Alzheimer’s Disease, as Well as Coronavirus, Are Concerns for the Elderly Populations

June is Alzheimer's and Brain Awareness Month

June 16, 2020

MERCERVILLE - While coronavirus poses a substantial threat to the health of older individuals, another concern is Alzheimer's disease, which is a type of dementia that causes problems with memory, thinking and behavior. Unfortunately, the symptoms of Alzheimer's develop slowly and can increase in severity over time. This can impact a person's ability to perform daily activities, such as handwashing, or the ability to process information or guidance, such as social distancing. As a result, many older people in the later stages of Alzheimer's are either residential or nursing home residents. According to The Alzheimer's Association, 48 percent of nursing home residents are living with dementia and 42 percent of residents in residential care facilities have Alzheimer's. Individuals with Alzheimer's or other types of dementia are at higher risk of contracting coronavirus due to living in close proximity to other people and having a weakened immune system. Therefore, people with Alzheimer's are particularly vulnerable to infectious diseases due to their age, the communal nature of their living accommodations and the likelihood of other coexisting conditions.

According to NewBridge Services, a mental healthcare agency in northern New Jersey and member of the New Jersey Association of Mental Health and Addiction Agencies, Inc. (NJAMHAA), Alzheimer's disease is the sixth leading cause of death in the United States. Scientists currently believe that the brain's plaques and tangles play a role in blocking communication between nerve cells, which also disrupts the processes that cells need to survive. There is currently no cure for Alzheimer's disease. Due to symptoms developing in the early stages of the disease and a possible awareness of declining ability, people commonly experience anxiety and depression, according to the Alzheimer's Society. A 2012 study from researchers from the University of Michigan and the University of Rochester states that people with dementia who also experience depression or have a history of inpatient psychiatric hospitalizations are at a greater risk for suicide.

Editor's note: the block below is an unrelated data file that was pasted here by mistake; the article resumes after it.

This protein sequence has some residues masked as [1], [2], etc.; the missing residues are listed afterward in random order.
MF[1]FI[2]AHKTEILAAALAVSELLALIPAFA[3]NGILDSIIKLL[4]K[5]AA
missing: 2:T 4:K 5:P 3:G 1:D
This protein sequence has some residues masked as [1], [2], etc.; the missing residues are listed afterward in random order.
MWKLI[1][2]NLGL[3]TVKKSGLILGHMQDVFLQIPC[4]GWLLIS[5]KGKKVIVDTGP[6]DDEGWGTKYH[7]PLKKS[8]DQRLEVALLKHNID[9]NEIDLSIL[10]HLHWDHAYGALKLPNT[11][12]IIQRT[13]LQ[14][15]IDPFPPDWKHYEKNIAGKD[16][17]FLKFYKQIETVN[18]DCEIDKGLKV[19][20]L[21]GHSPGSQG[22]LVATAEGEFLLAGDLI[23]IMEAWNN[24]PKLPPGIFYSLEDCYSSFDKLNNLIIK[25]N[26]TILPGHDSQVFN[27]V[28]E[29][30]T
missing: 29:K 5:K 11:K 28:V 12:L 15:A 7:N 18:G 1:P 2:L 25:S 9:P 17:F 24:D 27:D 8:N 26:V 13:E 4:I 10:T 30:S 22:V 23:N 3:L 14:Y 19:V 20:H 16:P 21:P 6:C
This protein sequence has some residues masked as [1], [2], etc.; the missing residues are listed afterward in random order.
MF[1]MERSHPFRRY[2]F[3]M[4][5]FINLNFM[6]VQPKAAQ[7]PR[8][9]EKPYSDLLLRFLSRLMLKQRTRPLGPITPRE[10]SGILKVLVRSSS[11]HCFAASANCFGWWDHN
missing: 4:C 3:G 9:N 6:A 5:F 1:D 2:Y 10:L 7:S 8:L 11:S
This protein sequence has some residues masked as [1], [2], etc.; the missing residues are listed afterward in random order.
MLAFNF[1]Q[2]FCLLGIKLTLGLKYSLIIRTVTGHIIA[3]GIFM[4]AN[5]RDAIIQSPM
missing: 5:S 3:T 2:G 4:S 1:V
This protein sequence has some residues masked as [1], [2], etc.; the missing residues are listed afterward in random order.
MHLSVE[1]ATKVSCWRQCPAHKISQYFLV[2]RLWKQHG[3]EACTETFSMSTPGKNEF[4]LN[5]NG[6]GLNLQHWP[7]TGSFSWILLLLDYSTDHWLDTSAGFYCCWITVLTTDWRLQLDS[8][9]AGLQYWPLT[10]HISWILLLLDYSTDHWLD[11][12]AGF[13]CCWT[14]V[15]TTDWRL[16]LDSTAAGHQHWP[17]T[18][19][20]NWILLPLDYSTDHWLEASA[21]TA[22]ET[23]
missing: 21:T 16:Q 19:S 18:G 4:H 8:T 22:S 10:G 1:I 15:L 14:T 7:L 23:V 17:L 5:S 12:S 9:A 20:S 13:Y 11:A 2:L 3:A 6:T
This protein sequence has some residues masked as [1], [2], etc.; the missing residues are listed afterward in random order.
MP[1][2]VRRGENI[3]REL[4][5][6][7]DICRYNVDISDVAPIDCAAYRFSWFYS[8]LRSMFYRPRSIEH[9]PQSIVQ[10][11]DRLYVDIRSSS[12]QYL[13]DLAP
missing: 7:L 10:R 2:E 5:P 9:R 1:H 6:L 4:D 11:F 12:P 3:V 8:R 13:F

"During the COVID-19 pandemic and other issues facing us today, it's important to give support to older people who have Alzheimer's disease. It could be difficult for people to access help and resources. When caring for an individual with Alzheimer's, it's important to prepare for future challenges by developing a support plan. This includes making use of available resources, planning care, coping with changes in communications in a compassionate manner, practicing relaxation techniques, and developing routines. Therefore, it's important to consider people with Alzheimer's in mental health and addiction conversations, as well as to help family, friends and neighbors living in the community," said Debra L. Wentz, PhD, President and CEO of NJAMHAA.

Each year on the summer solstice- the day of the year with the most sunlight, which is Saturday, June 20 this year, the Alzheimer's Association promotes an event called "The Longest Day". Participants in the event "help stand up to the darkness of Alzheimer's" by partaking in activities of their choice to raise funds that will support care, support and research. Everyone is encouraged to participate in Alzheimer's and Brain Awareness Month by sharing a photo on social media using the #ENDALZ or #EndAlzheimers. In addition, the Alzheimer's Association can be followed on social media at "alzassociation" to recommended actions to take throughout June.

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